APE was developed to evaluate those sensors, and was installed on one of the 8 m telescopes that constitutes part of the Very Large Telescope in Chile (VLT) for sky tests. For the installation at the telescope it had to comply with various mechanical, electrical, optical, and software interfaces. APE consists of about two hundred sensors and actuators such as wheels, translation stages, lenses, detectors, mirrors, light sources, an interferometer, and twelve computing nodes for control. Since APE had to be deployed in the test lab and in an already existing telescope, for each context it was necessary to model variants of function, interfaces, and structure. All of these characteristics made APE well suited to evaluate the potential of SysML in tackling similar issues.

 APE installed at VLT UT1 Partially populated APE bench


DateMilestoneStatusPoint of Contact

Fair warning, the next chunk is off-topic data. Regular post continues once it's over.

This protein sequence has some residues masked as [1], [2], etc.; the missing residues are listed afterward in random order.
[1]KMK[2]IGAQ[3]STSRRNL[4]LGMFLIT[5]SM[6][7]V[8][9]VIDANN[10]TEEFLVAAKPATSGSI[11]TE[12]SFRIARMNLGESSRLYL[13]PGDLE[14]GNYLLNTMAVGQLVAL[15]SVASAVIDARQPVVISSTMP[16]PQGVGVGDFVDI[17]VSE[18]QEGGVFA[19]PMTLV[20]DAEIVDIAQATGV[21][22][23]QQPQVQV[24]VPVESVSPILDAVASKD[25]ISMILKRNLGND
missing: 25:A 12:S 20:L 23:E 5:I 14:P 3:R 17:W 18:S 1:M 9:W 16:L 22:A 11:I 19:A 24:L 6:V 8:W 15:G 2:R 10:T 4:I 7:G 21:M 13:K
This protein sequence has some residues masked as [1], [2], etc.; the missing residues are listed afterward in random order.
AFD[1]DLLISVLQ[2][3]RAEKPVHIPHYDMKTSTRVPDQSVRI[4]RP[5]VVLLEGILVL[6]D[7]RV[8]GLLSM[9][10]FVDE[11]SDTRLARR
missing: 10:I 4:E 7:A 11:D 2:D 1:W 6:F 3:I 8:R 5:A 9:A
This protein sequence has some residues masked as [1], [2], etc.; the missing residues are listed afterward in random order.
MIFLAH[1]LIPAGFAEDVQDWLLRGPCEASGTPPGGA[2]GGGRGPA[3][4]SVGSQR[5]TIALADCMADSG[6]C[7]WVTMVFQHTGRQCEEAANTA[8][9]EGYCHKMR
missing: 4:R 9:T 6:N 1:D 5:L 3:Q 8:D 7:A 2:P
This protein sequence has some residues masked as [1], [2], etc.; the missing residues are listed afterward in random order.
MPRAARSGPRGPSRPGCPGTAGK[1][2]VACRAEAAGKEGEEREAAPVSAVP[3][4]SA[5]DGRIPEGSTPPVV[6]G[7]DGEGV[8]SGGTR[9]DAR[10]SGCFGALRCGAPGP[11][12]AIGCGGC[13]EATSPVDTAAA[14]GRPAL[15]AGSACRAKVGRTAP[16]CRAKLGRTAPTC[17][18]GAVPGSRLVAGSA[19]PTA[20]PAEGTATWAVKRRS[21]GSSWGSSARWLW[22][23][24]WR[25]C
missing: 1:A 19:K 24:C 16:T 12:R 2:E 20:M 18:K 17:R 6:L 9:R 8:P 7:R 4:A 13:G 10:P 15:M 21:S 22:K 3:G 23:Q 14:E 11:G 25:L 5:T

IW11Cookbook and reference model, issue 1CompletedRobert
IW11Ontologies for modeling recipesCompletedRobert
IW11OCSMP white paperCompletedTim
IW11MBSE modeling pluginCompletedMichele
IW11Model Based DocumentCompletedMichele


2011-02-03 Requirements Modeling - getting textual requirements from models Rudi
2010-12-16 Variant Modeling with SysML Tim
2010-12-02Model Based Document GenerationMichele
April 2009Modeling Recipes and Challenges with SysML IIRobert
Nov 2008Modeling Recipes and Challenges with SysML IRobert

Team Members

NameOrganizationContact Information
Robert Karban (lead)
Tim Weilkiens oose
Rudolf Hauber
Berthil Muth HOOD
Rainer Diekmann Consultant
Michele Zamparelli
Andreas Hein
Christian Zingel IPEK – Institut für

MBSE Challenge Goals

SysML is a graphical language and defines a modeling elements with a notation, a formal syntax, and semantics. The SysML model is not merely a mental abstraction, but a collection of complex data structures that can be edited, augmented, queried, and reported on by means of a suitable tool, which is an indispensable pillar for MBSE. Like any language (formal or informal), it can be used in many different ways, including many wrong ways.

The main goals of the SE2 MBSE Challenge Team are to

  • create modeling guidelines and conventions for all system aspects, hierarchy levels, and views;
  • provide examples in SysML, solving common modeling problems;